[01:33:21] I knew absolutely nothing. So it’s not, not hard to me to say I’ve become better, but I have worked at becoming better, but I think what I’ve become expert at is adapting. Is just changing pivoting, if you want to use a buzzword from 2020, because yeah, the business I own today bears absolutely no resemblance whatsoever to the one that I started in August, 2000.

[01:33:48] And will it look anything like this in August, 2040? I very much doubt it. It will be completely different. will it look [01:34:00] anything like this in two years time? I think it will look quite different. Yeah. Two years. I mean, it’s already going to look quite different now compared to 12 months ago, so many businesses watching all this, this will be exactly the same.

[01:34:15] That 2020 for you will be the year. Things changed. The year you changed your model considerably, but 2020 doesn’t need to be the year of the pivots every year can be the year of the adaptation. You should always adapt to what’s going on. What’s happening around you. Don’t wait for a global pandemic because it’s all going to look very, very different a year from now.

[01:34:46] Let alone kind of 20 years from now. who knows what we’re going to look like 20 years from now? We did drink a

[01:34:53] Jason Brockman: [01:34:53] couple of years. I don’t think I might look like this 20 years ago. I don’t think I’ve changed an awful lot.

[01:34:59] John Lamerton: [01:34:59] I think it be more [01:35:00] gray around the sides. No.

[01:35:01] Jason Brockman: [01:35:01] Okay, little bit gray here. That’s true.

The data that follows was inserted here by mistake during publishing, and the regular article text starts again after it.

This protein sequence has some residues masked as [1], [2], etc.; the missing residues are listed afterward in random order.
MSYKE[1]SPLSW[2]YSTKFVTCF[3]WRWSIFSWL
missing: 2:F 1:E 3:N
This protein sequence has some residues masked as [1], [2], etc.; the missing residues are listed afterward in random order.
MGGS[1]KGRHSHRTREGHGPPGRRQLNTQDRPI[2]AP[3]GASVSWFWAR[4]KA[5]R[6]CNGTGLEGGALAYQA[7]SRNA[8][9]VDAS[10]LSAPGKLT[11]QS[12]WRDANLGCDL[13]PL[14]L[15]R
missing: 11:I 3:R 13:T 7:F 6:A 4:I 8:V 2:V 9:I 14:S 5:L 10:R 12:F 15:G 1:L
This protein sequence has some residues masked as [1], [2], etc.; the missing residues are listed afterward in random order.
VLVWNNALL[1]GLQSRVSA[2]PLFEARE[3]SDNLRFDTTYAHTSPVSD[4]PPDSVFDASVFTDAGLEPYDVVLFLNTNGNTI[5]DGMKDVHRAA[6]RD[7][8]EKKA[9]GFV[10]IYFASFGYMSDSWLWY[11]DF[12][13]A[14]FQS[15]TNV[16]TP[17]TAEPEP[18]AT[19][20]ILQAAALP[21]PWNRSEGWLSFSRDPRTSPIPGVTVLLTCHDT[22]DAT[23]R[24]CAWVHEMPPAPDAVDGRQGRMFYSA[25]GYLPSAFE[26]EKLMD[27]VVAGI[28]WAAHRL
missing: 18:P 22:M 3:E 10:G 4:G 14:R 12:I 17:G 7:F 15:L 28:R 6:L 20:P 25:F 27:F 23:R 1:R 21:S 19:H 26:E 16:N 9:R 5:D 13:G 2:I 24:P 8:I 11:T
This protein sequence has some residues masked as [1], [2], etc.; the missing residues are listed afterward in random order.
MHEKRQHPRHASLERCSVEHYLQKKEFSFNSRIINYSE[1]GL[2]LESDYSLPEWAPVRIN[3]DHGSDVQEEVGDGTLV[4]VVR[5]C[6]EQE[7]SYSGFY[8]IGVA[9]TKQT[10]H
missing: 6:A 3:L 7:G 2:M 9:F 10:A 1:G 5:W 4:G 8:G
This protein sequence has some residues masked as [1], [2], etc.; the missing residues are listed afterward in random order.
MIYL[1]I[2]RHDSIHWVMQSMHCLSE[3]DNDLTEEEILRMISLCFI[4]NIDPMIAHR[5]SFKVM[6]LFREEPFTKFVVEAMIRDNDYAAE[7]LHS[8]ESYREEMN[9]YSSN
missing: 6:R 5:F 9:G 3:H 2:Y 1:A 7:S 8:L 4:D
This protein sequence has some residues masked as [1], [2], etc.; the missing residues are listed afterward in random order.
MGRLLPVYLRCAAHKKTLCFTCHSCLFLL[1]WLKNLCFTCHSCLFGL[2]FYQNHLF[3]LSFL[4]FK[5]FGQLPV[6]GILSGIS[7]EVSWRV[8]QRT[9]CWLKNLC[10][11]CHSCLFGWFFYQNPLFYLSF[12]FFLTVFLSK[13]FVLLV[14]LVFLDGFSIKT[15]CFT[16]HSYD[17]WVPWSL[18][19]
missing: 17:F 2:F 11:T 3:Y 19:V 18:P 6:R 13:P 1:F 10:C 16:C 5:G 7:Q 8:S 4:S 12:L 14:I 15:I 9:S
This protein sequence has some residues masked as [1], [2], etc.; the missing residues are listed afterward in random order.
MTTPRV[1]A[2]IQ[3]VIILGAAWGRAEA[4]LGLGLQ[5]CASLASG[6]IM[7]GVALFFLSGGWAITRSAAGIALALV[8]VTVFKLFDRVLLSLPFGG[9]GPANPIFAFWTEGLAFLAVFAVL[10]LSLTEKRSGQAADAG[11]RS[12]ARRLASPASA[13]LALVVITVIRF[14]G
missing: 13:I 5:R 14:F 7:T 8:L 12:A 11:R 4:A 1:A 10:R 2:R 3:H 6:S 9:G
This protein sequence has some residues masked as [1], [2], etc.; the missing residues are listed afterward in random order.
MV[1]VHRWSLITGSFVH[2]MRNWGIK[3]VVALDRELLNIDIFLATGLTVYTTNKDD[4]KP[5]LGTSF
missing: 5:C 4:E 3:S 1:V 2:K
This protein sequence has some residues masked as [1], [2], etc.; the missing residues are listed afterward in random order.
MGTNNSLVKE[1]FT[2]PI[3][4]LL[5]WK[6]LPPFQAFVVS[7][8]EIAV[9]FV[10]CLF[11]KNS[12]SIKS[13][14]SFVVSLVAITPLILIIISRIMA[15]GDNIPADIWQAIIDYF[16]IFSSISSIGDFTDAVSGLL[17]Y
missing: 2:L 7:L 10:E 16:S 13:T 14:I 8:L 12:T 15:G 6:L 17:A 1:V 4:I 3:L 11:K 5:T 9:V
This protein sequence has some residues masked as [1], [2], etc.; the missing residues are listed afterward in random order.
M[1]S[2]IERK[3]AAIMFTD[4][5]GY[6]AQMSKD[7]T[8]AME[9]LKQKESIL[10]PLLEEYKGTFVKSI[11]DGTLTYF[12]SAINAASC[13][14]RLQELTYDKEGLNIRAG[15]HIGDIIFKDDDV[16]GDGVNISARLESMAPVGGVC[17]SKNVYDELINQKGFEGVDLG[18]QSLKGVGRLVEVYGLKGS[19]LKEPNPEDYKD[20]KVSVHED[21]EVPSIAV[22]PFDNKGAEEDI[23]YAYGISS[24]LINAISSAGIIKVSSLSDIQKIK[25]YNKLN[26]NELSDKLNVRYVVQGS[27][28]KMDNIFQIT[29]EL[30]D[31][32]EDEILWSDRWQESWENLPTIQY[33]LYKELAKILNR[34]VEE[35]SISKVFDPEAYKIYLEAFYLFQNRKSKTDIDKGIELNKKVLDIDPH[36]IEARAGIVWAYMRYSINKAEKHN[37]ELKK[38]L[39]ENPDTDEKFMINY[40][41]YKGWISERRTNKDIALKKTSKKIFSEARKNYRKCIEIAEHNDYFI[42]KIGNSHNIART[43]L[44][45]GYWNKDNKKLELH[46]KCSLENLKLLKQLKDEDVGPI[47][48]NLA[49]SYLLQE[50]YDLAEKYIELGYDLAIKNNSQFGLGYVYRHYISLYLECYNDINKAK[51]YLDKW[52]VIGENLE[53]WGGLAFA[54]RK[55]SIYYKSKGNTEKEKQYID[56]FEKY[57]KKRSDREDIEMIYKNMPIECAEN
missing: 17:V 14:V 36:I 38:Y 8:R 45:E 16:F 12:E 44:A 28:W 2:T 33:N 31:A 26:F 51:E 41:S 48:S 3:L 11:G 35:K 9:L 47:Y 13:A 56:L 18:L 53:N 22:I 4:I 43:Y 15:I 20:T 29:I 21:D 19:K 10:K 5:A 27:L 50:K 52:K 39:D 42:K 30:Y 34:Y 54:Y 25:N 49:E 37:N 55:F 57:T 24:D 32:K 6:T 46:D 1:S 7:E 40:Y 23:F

[01:35:05]John Lamerton: [01:35:05] but we don’t really know what we looked like 20 years ago, because 20 years ago, photography was that bad that all we’ve got these little grainy, actual photos or stuff we took on a clamshell phone.

[01:35:20]but one thing’s for sure over the next 20 years, we are going to continue to grow can continue to learn. I’m still going to be the normal bloke from Plymouth who just learns stuff, tests it out in my own businesses and then shares it with you. I’ve no idea what that is going to look like in 2021, let alone 2040, but I thought about, yeah, I just can’t wait to find out.

[01:35:46] It is exciting.

[01:35:47] Jason Brockman: [01:35:47] It is all very exciting.

[01:35:49] John Lamerton: [01:35:49] It is. Yes. And I, I honestly can’t believe it’s been 20 years. It’s weird as well because your perception of time changes. I think because [01:36:00] if I think now 2020, and I think back to, for example, 2008, when we started free racing tips and we had the global financial crisis, that’s.

[01:36:10]that’s a couple of years ago. And then if I think from 2008, 2000, Oh, that was a huge, that was, that was a really long period of time. Yeah, that was cause that was like, you know, president Clinton was, was in charge of the white house then, and there was the.com bubble and then we have 911 and then all this stuff happened.

[01:36:30] And then Tony Blair came and went and Gordon Brown came in and then we had, Oh, yea, so much happened. You know, it was a really long period of time. That was eight years, 12 years since yeah. That that’s just flown by